I was originally scheduled to fly out of Almaty to Frankfurt early on 25 March. Plans changed and I pushed back my departure to 01:50 on 26 March. Although my Kazakhstan transit visa was valid through 25 March, my Kyrgyzstan tourist visa was valid through 23 April. Under a 2007 bilateral agreement visas are valid for egress in both counties, meaning my Kyrzyk visa was valid for entrance and exit into Kazakhstan and vice-versa.
One report after another verified this law on Lonely Planet so with numerous reports of success and no reports of failure, I did not worry about it, deliberating deciding not to get to the airport before midnight on 26 March just to play it safe. That would prove to be a costly choice, though I would not label it a blunder or error knowing what I did at the time.
Almaty is, well, not much of a city, but I did have an exceptional stay at the Intercontinental Almaty (review coming) and part of that great service included a complimentary shuttle to the airport in a private van with my own butler onboard–a jovial lad named Roman–to serve refreshments and keep me company during the 20 minute journey to the airport. Never had that before, but it was better than sitting in silence.
I checked in for my Lufthansa flight, then proceeded to immigration (time was now 00:20) where a female agents took my passport, adjusted a camera to snap my picture, then began typing away. She typed and typed, then raised her stamp and froze…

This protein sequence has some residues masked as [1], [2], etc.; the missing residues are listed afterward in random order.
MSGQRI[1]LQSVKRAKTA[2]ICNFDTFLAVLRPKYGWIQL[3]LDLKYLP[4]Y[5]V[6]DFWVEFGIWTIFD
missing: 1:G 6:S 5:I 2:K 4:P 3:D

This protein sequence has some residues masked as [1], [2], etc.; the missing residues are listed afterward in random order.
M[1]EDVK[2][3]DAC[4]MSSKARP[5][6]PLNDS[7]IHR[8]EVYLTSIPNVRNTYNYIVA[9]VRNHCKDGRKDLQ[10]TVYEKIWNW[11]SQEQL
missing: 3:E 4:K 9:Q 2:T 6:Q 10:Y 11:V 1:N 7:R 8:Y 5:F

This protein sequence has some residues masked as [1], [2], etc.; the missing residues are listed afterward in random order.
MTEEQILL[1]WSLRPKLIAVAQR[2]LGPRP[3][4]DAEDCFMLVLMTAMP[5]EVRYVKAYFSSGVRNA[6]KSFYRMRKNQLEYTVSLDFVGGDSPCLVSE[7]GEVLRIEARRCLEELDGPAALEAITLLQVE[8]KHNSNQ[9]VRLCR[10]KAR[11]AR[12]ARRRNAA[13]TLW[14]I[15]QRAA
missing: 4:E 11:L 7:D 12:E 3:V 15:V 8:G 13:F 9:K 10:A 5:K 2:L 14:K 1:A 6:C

Still carefully examining my visa, she says, “This good 25 March. Today 26. You have other visa?” I point to the Kyrzyk visa on the next page and she shakes her head and gets up to fetch a supervisor–her English skills were very limited.
A portly woman (think Kazakh version of the Wendy’s Choice commercial at 0:10) in a green uniform far too tight for her walks over. She speaks English, but is not in a good mood. She shakes her head and tells me my visa is no good. I explain to her that that my visa from Kyrzgstan is valid for almost another month and that under a 2007 law it should allow me to enter and exit Kazakhstan.
She shakes here head, saying I was wrong. I tell her I am absolutely correct and reach into my bag for my laptop, where I had downloaded a version of the law in Russian. She stops me and suddenly “remembers” the law, but says my visa does not apply because it isn’t a tourist visa.
I open my eyes wide and say, “Of course it is a tourist visa. I just got it a few days ago.” Nope–it is a “private visa” she says. That is ridiculous–a private visa is issued for relatives or friends who receive an invitation from a local. I don’t know any locals or have in friends in Kyrgyzstan.
She’s done with me and hands me off to a supervisor and this is where the fun starts. The soldier, who could not have been more than 30 years old, looks at my visa, shakes his head, and says, “Your visa is cancelled. You are not flying. Go back to your embassy.”
My mouth drops and I begin to plead with him. I try explaining the reciprocal visa recognition act to him, but he’s not listening. I pull the Bambi eyes look, tell him I am a student who needs to get back to class, and plead with him to help me out.